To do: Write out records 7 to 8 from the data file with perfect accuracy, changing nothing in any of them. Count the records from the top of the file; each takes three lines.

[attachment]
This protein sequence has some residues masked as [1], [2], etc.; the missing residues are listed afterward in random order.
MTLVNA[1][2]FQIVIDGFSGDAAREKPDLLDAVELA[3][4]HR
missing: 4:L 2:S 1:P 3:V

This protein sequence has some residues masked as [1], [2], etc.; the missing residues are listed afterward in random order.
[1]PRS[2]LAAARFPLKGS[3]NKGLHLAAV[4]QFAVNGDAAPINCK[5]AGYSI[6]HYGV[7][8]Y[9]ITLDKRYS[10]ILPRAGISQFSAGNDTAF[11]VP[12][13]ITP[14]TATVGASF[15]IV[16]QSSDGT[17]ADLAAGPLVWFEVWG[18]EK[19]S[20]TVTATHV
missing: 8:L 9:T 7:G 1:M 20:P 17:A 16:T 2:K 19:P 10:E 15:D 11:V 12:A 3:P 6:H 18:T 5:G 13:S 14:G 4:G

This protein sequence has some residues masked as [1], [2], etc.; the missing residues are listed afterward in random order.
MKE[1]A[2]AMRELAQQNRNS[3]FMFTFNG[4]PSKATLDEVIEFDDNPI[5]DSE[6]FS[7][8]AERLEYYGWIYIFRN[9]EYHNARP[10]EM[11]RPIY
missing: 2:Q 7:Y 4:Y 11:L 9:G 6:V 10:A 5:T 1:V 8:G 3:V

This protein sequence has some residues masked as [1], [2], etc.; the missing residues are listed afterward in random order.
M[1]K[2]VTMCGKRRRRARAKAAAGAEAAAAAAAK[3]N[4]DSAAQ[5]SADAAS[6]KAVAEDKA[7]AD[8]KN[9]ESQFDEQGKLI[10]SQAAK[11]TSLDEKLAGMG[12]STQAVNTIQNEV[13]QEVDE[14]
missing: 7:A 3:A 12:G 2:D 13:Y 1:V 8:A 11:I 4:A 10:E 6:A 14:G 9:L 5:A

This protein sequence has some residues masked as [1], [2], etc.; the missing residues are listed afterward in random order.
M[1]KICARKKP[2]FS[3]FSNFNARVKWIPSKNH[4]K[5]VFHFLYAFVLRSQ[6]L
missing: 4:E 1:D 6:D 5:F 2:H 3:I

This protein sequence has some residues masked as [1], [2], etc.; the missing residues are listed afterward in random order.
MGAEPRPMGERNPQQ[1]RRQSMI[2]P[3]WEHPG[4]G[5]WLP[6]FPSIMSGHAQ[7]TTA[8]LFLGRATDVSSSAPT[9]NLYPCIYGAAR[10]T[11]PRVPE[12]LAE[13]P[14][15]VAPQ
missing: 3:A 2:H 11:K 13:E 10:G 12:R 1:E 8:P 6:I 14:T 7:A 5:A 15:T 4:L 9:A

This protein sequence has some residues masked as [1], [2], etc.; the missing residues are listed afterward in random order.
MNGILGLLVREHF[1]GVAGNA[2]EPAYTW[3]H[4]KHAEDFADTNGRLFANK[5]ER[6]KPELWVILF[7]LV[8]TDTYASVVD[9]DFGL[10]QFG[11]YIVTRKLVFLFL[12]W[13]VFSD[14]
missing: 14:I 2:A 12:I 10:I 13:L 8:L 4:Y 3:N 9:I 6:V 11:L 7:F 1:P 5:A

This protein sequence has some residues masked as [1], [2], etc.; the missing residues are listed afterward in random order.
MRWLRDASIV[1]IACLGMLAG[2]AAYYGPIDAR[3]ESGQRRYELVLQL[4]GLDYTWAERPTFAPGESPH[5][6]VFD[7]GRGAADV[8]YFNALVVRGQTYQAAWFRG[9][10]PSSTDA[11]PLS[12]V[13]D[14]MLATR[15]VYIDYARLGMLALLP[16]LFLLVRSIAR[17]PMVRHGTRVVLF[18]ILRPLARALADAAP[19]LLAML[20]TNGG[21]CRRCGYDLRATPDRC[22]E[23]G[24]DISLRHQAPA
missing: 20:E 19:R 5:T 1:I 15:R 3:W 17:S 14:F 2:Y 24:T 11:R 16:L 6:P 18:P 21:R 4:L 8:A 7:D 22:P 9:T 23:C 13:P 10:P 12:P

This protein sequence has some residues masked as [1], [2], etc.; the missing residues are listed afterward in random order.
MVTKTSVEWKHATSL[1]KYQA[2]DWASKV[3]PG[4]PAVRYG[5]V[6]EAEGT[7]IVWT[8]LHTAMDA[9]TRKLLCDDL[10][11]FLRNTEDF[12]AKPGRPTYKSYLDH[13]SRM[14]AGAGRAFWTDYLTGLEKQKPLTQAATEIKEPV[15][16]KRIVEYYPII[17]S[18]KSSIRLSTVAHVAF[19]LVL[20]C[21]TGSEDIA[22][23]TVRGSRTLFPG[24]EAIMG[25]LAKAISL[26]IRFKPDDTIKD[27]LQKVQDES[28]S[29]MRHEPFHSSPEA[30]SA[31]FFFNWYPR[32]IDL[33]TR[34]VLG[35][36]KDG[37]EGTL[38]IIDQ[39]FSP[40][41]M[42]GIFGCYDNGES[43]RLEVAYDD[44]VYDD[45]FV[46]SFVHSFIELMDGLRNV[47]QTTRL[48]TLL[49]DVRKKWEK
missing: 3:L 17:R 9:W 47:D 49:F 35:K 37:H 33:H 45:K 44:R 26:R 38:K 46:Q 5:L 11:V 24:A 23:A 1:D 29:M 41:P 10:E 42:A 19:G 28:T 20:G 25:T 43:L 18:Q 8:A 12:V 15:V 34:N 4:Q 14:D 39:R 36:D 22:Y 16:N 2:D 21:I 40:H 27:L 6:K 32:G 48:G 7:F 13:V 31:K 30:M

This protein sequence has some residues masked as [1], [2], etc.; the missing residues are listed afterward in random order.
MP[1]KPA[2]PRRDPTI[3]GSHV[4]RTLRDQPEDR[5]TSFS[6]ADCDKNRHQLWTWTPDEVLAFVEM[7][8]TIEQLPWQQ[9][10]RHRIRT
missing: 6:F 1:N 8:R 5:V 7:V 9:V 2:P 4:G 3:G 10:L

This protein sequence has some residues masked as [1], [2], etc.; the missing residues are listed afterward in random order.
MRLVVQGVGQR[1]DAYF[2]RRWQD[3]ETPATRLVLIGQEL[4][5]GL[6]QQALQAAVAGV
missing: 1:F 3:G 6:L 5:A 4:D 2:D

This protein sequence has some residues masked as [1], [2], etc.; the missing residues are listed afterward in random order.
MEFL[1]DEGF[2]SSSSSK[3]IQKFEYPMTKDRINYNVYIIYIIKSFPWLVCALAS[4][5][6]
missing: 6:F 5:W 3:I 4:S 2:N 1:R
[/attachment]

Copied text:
This protein sequence has some residues masked as [1], [2], etc.; the missing residues are listed afterward in random order.
MNGILGLLVREHF[1]GVAGNA[2]EPAYTW[3]H[4]KHAEDFADTNGRLFANK[5]ER[6]KPELWVILF[7]LV[8]TDTYASVVD[9]DFGL[10]QFG[11]YIVTRKLVFLFL[12]W[13]VFSD[14]
missing: 14:I 2:A 12:I 10:I 13:L 8:L 4:Y 3:N 9:I 6:V 11:L 7:F 1:P 5:A

This protein sequence has some residues masked as [1], [2], etc.; the missing residues are listed afterward in random order.
MRWLRDASIV[1]IACLGMLAG[2]AAYYGPIDAR[3]ESGQRRYELVLQL[4]GLDYTWAERPTFAPGESPH[5][6]VFD[7]GRGAADV[8]YFNALVVRGQTYQAAWFRG[9][10]PSSTDA[11]PLS[12]V[13]D[14]MLATR[15]VYIDYARLGMLALLP[16]LFLLVRSIAR[17]PMVRHGTRVVLF[18]ILRPLARALADAAP[19]LLAML[20]TNGG[21]CRRCGYDLRATPDRC[22]E[23]G[24]DISLRHQAPA
missing: 20:E 19:R 5:T 1:I 15:R 3:W 17:S 14:F 2:Y 24:T 11:R 16:L 6:P 18:P 21:R 4:L 8:A 7:D 22:P 9:T 23:C 13:P 10:P 12:P